Will JavaScript type annotations kill TypeScript?
The creators of Svelte and Turbo 8 both dropped TS recently saying that "it's not worth it".
Yes: If JavaScript gets type annotations then there's no reason for TypeScript to exist.
No: TypeScript remains the best language for structuring large enterprise applications.
TBD: The existing user base and its corpensource owner means that TypeScript isn’t likely to reach EOL without a putting up a fight.
I hope they both die. I mean, if you really need strong types in the browser then you could leverage WASM and use a real programming language.
I don’t know and I don’t care.
Observability / Software Development / Software Testing

Distributed Tracing Is Failing. How Can We Save It?

Why not break down silos by putting metric and trace data in a single view? Then users can interact with observability data in both simple and advanced ways.
May 3rd, 2023 6:52am by
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Distributed tracing has been around for over a decade, and it arrived on the scene with great fanfare. There were promises that distributed tracing would unlock the mysteries of large, complex microservices environments.

However, the early wave of tools was complex, and the majority of its value was centered on a small number of power users. This created workflow bottlenecks — and made it hard for casual users to understand just how beneficial distributed tracing can be.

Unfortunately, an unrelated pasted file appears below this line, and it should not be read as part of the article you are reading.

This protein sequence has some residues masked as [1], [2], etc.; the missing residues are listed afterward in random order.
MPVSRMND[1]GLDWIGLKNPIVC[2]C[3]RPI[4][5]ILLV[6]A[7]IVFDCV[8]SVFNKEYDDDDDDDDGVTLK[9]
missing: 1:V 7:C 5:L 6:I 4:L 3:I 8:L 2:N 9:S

Ten years in, we now know distributed tracing isn’t a silver bullet. To truly offer value, distributed tracing must get out of its silo and harness expert insight and deliver more “out of the box” functionality for casual users. It must be accessible across the entire organization and become integrated across the observability platform so users can solve problems in ways they couldn’t before.

Distributed Tracing Isn’t Useful Siloed

Engineers are to some degree creatures of habit. The engineering organizations I’ve spent time with have a deep level of comfort with dashboards, and statistics show that’s where engineers spend the most time — they provide data in an easy-to-understand graphical user interface (GUI) for engineers to quickly answer questions.

However, it’s challenging when trace data is kept in its own silo. To access its value, an engineer must navigate away from their primary investigation to a separate place in the app — or worse, a separate app. Then the engineer must try to recreate whatever context they had when they determined that trace data could supplement the investigation.

Over time, all but a few power users start to drift away from using the trace query page on a regular basis. Not because the trace query page is any less useful. It’s simply outside of the average engineer’s scope. It’s like a kitchen appliance with lots of uses when you’re cooking, but because it’s kept out of sight in the back of a drawer, you never think to use it — even if it’s the best tool for the job.

In the end, a handful of tracing power users take advantage of the trace query page while the rest slide back into solving problems with familiar tools. Engineers require tools that present specific data with actionable insights. Even with all of distributed tracing’s potential, it’s still not integrated well enough into engineers’ toolkits for everyday use.

How Do We Make Distributed Tracing Better?

To make distributed tracing better, it must be useful and accessible.

How Do We Make Distributed Tracing Useful?